Oak Bay artist Jo-Anne Silverman values her eyesight.
It’s not that hers has ever been pristine, but her eyes are living their best life at the moment.
Silverman wore glasses her entire life up to last year when she had cataract surgery. Her newfound perspective inspired her latest art show Seeing (with new eyes) – as did those she dedicated it to – her three eye doctors and a former client, living with blindness.
A former CBC researcher, she moved into fundraising and advancement work with Lakehead University for a decade before coming to Greater Victoria. Here she worked the same field at Glenlyon Norfolk School and finished up her career at what is now called United Way Southern Vancouver Island.
“Always in the background I was working on my art,” Silverman said.
She recalls as a youngster when her uncle would come over to watch the fights with her dad and she’d be in the dining room drawing. When she was seven, that uncle commissioned a nice wood adult-sized easel for her – it’s a fond memory that solidifies the support felt from adults in her life.
In more recent years, she joined the Gage Gallery Art Collective that started at its Oak Bay gallery before moving to Bastion Square in Victoria last year. Previous shows as a Gage member include Lush, an orbital display where proceeds funded Cool Aid.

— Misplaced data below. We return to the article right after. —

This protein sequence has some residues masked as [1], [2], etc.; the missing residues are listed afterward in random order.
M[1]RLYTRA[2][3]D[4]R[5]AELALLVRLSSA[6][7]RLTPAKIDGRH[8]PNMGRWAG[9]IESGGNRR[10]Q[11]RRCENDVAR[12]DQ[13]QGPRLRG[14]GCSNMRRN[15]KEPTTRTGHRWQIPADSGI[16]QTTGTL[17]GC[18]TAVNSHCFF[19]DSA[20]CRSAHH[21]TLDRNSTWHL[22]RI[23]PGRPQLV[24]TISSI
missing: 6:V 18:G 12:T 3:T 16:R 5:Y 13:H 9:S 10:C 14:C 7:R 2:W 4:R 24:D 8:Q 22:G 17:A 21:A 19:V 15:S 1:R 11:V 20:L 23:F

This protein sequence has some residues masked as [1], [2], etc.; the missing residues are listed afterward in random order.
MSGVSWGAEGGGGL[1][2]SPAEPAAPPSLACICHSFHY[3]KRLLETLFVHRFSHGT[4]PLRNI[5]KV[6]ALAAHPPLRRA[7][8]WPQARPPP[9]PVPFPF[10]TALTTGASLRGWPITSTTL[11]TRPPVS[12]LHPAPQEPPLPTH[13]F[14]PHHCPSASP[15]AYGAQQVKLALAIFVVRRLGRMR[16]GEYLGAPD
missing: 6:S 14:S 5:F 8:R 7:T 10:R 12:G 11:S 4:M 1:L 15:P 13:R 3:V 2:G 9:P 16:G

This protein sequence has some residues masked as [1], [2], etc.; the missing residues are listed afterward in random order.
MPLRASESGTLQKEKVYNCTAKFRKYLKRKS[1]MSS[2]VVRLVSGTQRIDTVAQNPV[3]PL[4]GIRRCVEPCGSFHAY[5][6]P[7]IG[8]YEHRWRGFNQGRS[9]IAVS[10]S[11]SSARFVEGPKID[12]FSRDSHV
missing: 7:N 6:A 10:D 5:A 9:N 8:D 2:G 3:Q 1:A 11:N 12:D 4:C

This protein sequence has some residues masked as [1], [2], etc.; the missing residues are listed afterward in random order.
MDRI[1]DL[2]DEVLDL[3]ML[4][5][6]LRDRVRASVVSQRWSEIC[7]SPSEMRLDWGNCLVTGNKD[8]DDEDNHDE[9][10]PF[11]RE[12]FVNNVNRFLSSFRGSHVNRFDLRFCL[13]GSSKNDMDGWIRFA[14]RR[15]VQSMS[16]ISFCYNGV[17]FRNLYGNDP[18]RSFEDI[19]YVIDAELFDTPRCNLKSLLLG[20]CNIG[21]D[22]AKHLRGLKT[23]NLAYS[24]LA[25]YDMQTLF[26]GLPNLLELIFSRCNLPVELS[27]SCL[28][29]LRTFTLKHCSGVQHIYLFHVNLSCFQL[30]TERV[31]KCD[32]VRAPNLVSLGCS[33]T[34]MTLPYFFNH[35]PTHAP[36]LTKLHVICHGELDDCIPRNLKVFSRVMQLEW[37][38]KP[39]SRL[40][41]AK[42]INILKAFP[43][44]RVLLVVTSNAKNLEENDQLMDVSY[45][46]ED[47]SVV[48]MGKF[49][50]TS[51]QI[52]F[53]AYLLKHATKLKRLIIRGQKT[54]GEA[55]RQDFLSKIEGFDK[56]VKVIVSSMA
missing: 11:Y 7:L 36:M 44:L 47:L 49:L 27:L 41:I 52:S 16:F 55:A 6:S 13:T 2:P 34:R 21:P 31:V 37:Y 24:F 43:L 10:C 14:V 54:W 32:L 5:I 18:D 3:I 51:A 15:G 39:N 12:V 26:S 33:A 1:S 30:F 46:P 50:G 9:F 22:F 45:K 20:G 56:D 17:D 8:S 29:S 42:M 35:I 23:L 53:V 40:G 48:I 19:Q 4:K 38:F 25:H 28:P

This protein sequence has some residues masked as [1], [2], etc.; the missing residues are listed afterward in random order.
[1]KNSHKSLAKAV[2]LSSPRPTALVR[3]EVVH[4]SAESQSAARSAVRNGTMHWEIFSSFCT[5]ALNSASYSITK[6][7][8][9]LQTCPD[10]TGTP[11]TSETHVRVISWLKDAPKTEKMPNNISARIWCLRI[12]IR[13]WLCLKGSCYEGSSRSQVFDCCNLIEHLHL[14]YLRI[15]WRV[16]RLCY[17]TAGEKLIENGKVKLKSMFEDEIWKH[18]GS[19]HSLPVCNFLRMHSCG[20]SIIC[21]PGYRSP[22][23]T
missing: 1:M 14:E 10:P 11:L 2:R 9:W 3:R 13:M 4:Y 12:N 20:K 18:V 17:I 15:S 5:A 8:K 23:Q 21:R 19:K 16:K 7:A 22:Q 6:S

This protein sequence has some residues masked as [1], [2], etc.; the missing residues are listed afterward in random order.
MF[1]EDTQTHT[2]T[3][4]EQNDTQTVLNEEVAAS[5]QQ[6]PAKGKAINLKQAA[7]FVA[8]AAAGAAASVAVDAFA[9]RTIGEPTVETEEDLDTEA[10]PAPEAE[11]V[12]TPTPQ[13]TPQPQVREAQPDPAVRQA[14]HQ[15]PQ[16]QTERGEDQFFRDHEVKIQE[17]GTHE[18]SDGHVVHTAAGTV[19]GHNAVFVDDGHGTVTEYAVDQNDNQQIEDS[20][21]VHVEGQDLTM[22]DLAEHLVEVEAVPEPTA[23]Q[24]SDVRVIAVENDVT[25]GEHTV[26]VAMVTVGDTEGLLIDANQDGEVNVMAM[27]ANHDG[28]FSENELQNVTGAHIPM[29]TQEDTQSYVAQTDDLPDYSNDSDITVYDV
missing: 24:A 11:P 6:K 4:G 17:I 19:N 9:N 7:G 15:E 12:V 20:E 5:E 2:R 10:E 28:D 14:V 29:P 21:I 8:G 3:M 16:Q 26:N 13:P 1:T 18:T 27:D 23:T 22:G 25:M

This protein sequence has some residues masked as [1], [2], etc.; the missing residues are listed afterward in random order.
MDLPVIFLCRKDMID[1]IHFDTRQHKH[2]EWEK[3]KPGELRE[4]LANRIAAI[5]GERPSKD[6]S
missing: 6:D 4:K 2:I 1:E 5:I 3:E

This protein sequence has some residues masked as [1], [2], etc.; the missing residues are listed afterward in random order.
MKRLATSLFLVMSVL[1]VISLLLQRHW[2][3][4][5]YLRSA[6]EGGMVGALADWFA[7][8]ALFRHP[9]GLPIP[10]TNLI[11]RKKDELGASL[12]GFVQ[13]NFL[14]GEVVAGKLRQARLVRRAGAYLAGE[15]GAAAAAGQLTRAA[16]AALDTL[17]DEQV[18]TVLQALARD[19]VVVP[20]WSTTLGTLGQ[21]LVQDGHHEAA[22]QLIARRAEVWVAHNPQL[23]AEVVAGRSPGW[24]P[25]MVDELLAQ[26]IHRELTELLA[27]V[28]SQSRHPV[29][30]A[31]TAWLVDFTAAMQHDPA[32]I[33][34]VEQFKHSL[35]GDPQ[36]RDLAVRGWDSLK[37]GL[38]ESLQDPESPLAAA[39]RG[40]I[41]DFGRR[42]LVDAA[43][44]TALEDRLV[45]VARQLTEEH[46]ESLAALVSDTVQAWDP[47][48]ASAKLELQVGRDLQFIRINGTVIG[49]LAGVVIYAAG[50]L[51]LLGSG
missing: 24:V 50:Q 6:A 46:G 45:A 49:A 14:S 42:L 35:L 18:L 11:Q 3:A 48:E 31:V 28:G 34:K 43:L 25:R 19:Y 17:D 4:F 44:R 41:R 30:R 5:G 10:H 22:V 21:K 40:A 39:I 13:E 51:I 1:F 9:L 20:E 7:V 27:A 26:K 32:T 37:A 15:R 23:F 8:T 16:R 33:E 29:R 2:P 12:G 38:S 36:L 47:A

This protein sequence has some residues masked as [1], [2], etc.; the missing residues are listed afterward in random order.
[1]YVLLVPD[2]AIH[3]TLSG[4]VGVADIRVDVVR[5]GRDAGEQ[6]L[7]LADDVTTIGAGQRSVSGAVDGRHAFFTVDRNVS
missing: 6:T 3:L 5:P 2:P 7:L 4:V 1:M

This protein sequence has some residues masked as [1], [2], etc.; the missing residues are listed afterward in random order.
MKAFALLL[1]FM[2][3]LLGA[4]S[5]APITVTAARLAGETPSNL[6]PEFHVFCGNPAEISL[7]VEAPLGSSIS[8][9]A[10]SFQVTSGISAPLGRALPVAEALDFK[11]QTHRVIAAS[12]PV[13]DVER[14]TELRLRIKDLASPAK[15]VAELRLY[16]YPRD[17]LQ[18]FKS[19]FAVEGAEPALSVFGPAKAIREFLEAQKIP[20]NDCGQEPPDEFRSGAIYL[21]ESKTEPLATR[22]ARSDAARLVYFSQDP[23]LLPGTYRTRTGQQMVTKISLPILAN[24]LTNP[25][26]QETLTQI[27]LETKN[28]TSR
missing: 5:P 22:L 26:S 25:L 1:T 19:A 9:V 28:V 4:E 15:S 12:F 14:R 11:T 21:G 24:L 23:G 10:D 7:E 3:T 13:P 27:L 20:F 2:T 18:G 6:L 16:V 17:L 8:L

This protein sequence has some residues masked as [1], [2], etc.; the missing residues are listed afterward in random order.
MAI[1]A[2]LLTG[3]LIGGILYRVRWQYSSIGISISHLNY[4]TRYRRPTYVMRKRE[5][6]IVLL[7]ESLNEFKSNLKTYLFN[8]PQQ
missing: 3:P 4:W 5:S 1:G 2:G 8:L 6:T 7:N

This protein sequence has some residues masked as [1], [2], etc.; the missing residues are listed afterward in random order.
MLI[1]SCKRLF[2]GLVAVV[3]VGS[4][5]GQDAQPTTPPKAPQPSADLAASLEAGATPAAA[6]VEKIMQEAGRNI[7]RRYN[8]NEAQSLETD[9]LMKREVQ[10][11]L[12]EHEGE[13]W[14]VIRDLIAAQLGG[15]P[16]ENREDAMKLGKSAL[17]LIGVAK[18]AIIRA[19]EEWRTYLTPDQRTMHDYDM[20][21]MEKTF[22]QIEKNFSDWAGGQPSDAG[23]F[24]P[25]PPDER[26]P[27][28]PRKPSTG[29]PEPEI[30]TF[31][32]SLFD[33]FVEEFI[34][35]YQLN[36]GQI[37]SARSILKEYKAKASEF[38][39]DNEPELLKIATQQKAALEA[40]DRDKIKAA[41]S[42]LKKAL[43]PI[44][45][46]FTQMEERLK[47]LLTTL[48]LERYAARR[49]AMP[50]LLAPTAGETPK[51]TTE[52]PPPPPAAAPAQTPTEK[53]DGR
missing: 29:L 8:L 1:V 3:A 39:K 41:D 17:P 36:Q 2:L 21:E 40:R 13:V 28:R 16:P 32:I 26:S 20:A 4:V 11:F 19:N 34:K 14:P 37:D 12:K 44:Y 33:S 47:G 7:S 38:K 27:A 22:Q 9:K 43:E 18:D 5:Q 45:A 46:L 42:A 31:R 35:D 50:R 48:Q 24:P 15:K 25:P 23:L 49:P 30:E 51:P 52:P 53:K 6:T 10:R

“As a collective, you have a lot of responsibility for the day-to-day,” she said.
Still working, with her 75th birthday approaching, she stepped away as a member and left the collective to focus on her work. When an opening for early 2023 came up then an opening came up for non-members, she snapped up the opportunity.
Each show is different artistically.
“The change thing is really important to me. I don’t want to keep doing the same thing over and over. It doesn’t make sense to me,” she said.
This show, her renewed eyesight inspired her to go “crazy with colour” and ideas.
Each work is available on a pay what you can concept and each show benefits a non profit. Amazingly enough, many offer more than the market value, she said, but no reasonable offer is refused.
“I want my art to be accessible. I don’t want it to be out of the range of possible for those who love it.”
This show features 18 pieces of varying sizes from eight inches square to 25.75 by 40 inches and benefits the Vancouver Island School of Art.
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Seeing (with new eyes) runs Jan. 3 to 22 at Gage Gallery in Bastion Square, Victoria. Silverman will also be in attendance for an official opening Jan. 7 from 2 to 5 pm. and each Wednesday and Saturday of the show from noon to 3 p.m.